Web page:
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1705a Occupational health in mexico
  1. Jorge A Morales-Camino
  1. Medical Director of Procter and Gamble Latin America


Fourteen largest country; thirteen largest economy in the world. Population: 119 million. Part of the following trade organisations: APEC, NAFTA, OECD and WTO. GDP: 1.5 trillion; GDP per capita $8,700.00. Labour Force 52.8 million. Main Industry: Food and beverages, Tobacco, Chemical, Iron and Steel, Petroleum, Mining, Textiles, Clothing, Motor Vehicles, Consumer Durables and Tourism. Export goods: automobiles, electronics, televisions, computers, mobile phones, LCDs, oil, silver, fruits, vegetables, coffee and cotton. 2860 maquiladora companies. Informal sector includes 60% of the working population. Social Security in Mexico covers ~40% of working population, (32% IMSS, 8% covered by others social/security institutions).

In this presentation, articles, laws/regulations, international agreements ratified by Mexico, ONGs such as OH professional societies and associations, as well as postgraduate studies all of them related to OH, will be reviewed. Additionally, we will cover in detail the Workers’ Compensation system in Mexico, available statistics on occupational accidents and diseases, educational and other identified needs in the Occupational Health field.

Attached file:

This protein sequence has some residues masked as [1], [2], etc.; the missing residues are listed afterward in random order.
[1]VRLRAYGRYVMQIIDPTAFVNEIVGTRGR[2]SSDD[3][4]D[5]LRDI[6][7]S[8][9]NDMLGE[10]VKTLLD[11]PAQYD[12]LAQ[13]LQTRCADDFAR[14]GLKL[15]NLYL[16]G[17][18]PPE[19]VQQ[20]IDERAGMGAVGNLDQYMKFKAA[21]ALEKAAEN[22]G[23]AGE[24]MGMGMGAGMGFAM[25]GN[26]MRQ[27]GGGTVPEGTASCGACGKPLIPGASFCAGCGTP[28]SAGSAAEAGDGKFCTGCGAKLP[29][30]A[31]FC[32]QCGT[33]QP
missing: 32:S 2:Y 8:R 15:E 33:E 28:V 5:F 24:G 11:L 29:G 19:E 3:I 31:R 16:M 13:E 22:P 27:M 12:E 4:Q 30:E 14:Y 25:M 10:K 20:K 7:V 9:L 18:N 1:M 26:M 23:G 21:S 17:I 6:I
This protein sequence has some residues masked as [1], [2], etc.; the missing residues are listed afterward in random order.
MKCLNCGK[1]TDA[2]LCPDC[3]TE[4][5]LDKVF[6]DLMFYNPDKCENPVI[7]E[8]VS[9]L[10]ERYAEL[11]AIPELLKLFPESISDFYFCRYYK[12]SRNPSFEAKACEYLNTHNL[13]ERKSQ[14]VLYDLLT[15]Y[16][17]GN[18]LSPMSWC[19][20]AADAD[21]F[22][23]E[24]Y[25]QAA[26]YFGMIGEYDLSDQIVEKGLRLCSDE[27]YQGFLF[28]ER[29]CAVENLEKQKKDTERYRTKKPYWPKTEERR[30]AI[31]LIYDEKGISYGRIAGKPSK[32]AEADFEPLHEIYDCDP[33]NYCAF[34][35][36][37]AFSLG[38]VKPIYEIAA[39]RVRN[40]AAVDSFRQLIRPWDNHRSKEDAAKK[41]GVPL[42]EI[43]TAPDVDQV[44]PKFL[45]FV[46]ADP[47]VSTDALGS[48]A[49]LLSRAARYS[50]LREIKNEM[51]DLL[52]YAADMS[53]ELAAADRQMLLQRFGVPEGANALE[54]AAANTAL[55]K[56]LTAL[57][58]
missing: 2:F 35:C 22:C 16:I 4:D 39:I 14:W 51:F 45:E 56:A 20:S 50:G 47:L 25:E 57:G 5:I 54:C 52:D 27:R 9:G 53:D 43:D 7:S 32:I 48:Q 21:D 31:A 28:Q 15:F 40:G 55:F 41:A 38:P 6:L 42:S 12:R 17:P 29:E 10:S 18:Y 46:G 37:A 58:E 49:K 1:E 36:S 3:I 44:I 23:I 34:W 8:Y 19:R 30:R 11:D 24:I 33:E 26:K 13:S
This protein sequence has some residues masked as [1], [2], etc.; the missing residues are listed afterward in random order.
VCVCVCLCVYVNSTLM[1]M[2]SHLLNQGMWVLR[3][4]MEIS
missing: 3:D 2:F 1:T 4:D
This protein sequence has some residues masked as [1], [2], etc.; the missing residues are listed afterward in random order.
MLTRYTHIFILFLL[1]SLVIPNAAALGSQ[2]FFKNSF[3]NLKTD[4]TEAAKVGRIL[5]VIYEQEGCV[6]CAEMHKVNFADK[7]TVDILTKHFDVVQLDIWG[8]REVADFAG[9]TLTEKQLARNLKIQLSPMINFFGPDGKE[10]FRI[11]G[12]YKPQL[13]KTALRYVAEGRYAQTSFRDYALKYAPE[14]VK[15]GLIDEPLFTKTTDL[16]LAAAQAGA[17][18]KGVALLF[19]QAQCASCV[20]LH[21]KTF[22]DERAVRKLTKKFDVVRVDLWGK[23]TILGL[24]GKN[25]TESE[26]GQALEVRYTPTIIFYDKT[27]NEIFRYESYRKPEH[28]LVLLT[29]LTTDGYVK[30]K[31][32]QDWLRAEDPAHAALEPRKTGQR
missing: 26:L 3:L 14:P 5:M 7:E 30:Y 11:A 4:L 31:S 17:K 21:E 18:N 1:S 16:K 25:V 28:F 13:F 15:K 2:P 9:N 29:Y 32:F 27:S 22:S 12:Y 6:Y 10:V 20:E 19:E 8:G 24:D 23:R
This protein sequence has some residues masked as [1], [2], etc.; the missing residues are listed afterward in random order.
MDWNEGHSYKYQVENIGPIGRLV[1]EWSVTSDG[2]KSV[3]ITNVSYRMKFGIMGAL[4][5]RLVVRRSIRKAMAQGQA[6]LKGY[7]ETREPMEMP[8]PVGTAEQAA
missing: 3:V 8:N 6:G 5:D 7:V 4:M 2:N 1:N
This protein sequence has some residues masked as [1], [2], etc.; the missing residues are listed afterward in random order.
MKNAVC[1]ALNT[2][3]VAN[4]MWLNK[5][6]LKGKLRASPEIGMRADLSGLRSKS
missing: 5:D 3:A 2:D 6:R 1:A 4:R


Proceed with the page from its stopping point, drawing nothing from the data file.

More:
More postgraduate programs have been created. There is a new Occupational Diseases list. There are two new regulations on OH: Psychosocial and Ergonomics factors. Companies are working on new Wellness Programs. More integration with OH Latin-American countries societies and associations.

IH and S regulations separated from the occupational health regulations, need of a National Institute of Occupational Health, Maquila Sector occupational and social risks, informal sector, lack of reinforcement of OH and S laws and regulations compliance, lack of identification of occupational diseases, unsuitable registration and notification of work related accidents/diseases. Only severe injuries, disabilities or fatalities are regularly reported, lack of epidemiological surveillance programs available, lack of preventive culture, low rates of OH professionals, migrating population from Mexico to US without social security coverage

  • Occupational Health
  • Mexico
  • occupational diseases

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